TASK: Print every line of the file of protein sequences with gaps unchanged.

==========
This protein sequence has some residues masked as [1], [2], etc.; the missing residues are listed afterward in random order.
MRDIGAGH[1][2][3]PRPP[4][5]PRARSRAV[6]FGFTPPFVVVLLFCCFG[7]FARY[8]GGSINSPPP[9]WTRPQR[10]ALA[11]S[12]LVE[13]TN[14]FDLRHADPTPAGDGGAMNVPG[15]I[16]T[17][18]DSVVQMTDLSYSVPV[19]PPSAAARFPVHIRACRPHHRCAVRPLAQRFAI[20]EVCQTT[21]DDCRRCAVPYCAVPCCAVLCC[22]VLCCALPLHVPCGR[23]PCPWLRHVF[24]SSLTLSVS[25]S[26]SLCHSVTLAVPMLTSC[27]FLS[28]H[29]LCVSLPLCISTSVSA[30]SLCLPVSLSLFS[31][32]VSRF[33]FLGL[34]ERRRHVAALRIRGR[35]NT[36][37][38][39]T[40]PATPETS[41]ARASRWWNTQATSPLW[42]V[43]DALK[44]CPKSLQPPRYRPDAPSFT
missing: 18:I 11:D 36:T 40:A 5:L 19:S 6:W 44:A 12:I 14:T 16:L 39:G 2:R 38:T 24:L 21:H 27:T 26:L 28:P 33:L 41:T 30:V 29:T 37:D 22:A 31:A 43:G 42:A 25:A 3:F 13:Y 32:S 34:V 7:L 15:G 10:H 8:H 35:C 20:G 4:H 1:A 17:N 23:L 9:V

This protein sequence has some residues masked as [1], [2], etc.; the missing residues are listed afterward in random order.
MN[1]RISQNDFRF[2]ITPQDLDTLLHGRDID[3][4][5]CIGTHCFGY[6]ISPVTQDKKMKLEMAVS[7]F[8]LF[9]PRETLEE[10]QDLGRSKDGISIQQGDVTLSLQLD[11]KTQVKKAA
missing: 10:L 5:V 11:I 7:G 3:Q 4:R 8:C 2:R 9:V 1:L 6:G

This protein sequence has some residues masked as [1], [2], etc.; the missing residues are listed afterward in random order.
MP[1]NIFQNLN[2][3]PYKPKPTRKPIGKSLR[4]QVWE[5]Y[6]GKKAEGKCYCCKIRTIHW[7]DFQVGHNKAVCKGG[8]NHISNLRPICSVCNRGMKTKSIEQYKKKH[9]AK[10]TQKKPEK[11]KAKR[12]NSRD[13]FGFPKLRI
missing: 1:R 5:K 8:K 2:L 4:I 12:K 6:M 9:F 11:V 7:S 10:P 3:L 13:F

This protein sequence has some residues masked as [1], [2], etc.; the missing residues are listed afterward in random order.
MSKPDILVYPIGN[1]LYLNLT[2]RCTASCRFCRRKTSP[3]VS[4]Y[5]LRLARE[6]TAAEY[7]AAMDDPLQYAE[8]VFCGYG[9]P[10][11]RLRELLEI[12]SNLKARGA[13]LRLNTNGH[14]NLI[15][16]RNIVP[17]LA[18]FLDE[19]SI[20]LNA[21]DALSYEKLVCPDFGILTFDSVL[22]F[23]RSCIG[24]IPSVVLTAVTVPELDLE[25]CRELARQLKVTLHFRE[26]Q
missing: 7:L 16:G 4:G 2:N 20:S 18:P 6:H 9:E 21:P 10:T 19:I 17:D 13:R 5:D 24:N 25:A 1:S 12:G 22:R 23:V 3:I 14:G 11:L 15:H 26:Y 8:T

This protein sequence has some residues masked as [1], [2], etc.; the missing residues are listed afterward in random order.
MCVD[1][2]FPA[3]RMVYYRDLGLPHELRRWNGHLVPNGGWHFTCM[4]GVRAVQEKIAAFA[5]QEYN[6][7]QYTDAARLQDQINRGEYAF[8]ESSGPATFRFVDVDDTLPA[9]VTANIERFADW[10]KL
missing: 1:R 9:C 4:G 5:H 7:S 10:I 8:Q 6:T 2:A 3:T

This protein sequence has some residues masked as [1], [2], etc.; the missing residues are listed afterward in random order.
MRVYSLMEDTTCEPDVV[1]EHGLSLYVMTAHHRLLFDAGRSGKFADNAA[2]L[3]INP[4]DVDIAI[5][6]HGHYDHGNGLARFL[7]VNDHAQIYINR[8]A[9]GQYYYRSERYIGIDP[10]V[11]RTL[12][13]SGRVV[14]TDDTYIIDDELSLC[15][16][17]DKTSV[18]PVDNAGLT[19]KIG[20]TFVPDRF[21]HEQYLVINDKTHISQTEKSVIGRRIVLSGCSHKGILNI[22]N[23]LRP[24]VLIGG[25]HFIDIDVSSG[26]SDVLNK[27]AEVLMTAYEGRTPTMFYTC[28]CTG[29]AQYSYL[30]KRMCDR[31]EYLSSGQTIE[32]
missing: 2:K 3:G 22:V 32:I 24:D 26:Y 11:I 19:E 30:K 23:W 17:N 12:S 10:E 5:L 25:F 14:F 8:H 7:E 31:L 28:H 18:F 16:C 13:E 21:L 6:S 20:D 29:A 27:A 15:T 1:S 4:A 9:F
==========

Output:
This protein sequence has some residues masked as [1], [2], etc.; the missing residues are listed afterward in random order.
MRDIGAGH[1][2][3]PRPP[4][5]PRARSRAV[6]FGFTPPFVVVLLFCCFG[7]FARY[8]GGSINSPPP[9]WTRPQR[10]ALA[11]S[12]LVE[13]TN[14]FDLRHADPTPAGDGGAMNVPG[15]I[16]T[17][18]DSVVQMTDLSYSVPV[19]PPSAAARFPVHIRACRPHHRCAVRPLAQRFAI[20]EVCQTT[21]DDCRRCAVPYCAVPCCAVLCC[22]VLCCALPLHVPCGR[23]PCPWLRHVF[24]SSLTLSVS[25]S[26]SLCHSVTLAVPMLTSC[27]FLS[28]H[29]LCVSLPLCISTSVSA[30]SLCLPVSLSLFS[31][32]VSRF[33]FLGL[34]ERRRHVAALRIRGR[35]NT[36][37][38][39]T[40]PATPETS[41]ARASRWWNTQATSPLW[42]V[43]DALK[44]CPKSLQPPRYRPDAPSFT
missing: 18:I 11:D 36:T 40:A 5:L 19:S 6:W 44:A 12:I 14:T 16:L 39:G 2:R 38:T 24:L 21:H 27:T 26:L 28:P 33:L 41:T 30:V 29:T 37:D 22:A 31:A 43:G 42:A 25:A 3:F 13:Y 32:S 34:V 7:L 15:G 10:H 8:H 35:C 20:G 4:H 1:A 17:N 23:L 9:V

This protein sequence has some residues masked as [1], [2], etc.; the missing residues are listed afterward in random order.
MN[1]RISQNDFRF[2]ITPQDLDTLLHGRDID[3][4][5]CIGTHCFGY[6]ISPVTQDKKMKLEMAVS[7]F[8]LF[9]PRETLEE[10]QDLGRSKDGISIQQGDVTLSLQLD[11]KTQVKKAA
missing: 10:L 5:V 11:I 7:G 3:Q 4:R 8:C 2:R 9:V 1:L 6:G

This protein sequence has some residues masked as [1], [2], etc.; the missing residues are listed afterward in random order.
MP[1]NIFQNLN[2][3]PYKPKPTRKPIGKSLR[4]QVWE[5]Y[6]GKKAEGKCYCCKIRTIHW[7]DFQVGHNKAVCKGG[8]NHISNLRPICSVCNRGMKTKSIEQYKKKH[9]AK[10]TQKKPEK[11]KAKR[12]NSRD[13]FGFPKLRI
missing: 1:R 5:K 8:K 2:L 4:I 12:K 6:M 9:F 11:V 7:S 10:P 3:L 13:F

This protein sequence has some residues masked as [1], [2], etc.; the missing residues are listed afterward in random order.
MSKPDILVYPIGN[1]LYLNLT[2]RCTASCRFCRRKTSP[3]VS[4]Y[5]LRLARE[6]TAAEY[7]AAMDDPLQYAE[8]VFCGYG[9]P[10][11]RLRELLEI[12]SNLKARGA[13]LRLNTNGH[14]NLI[15][16]RNIVP[17]LA[18]FLDE[19]SI[20]LNA[21]DALSYEKLVCPDFGILTFDSVL[22]F[23]RSCIG[24]IPSVVLTAVTVPELDLE[25]CRELARQLKVTLHFRE[26]Q
missing: 7:L 16:G 4:G 2:N 20:S 18:P 6:H 9:E 21:P 10:T 19:I 17:D 13:R 5:D 24:N 25:A 1:S 12:G 22:R 23:V 3:I 14:G 11:L 15:H 26:Y 8:T

This protein sequence has some residues masked as [1], [2], etc.; the missing residues are listed afterward in random order.
MCVD[1][2]FPA[3]RMVYYRDLGLPHELRRWNGHLVPNGGWHFTCM[4]GVRAVQEKIAAFA[5]QEYN[6][7]QYTDAARLQDQINRGEYAF[8]ESSGPATFRFVDVDDTLPA[9]VTANIERFADW[10]KL
missing: 1:R 9:C 4:G 5:H 7:S 10:I 8:Q 6:T 2:A 3:T

This protein sequence has some residues masked as [1], [2], etc.; the missing residues are listed afterward in random order.
MRVYSLMEDTTCEPDVV[1]EHGLSLYVMTAHHRLLFDAGRSGKFADNAA[2]L[3]INP[4]DVDIAI[5][6]HGHYDHGNGLARFL[7]VNDHAQIYINR[8]A[9]GQYYYRSERYIGIDP[10]V[11]RTL[12][13]SGRVV[14]TDDTYIIDDELSLC[15][16][17]DKTSV[18]PVDNAGLT[19]KIG[20]TFVPDRF[21]HEQYLVINDKTHISQTEKSVIGRRIVLSGCSHKGILNI[22]N[23]LRP[24]VLIGG[25]HFIDIDVSSG[26]SDVLNK[27]AEVLMTAYEGRTPTMFYTC[28]CTG[29]AQYSYL[30]KRMCDR[31]EYLSSGQTIE[32]
missing: 2:K 3:G 22:V 32:I 24:D 26:Y 11:I 19:E 30:K 23:W 17:N 12:S 10:E 5:L 25:F 14:F 8:H 7:E 31:L 28:H 18:F 16:C 13:E 21:L 6:S 20:D 29:A 27:A 15:T 1:S 4:A 9:F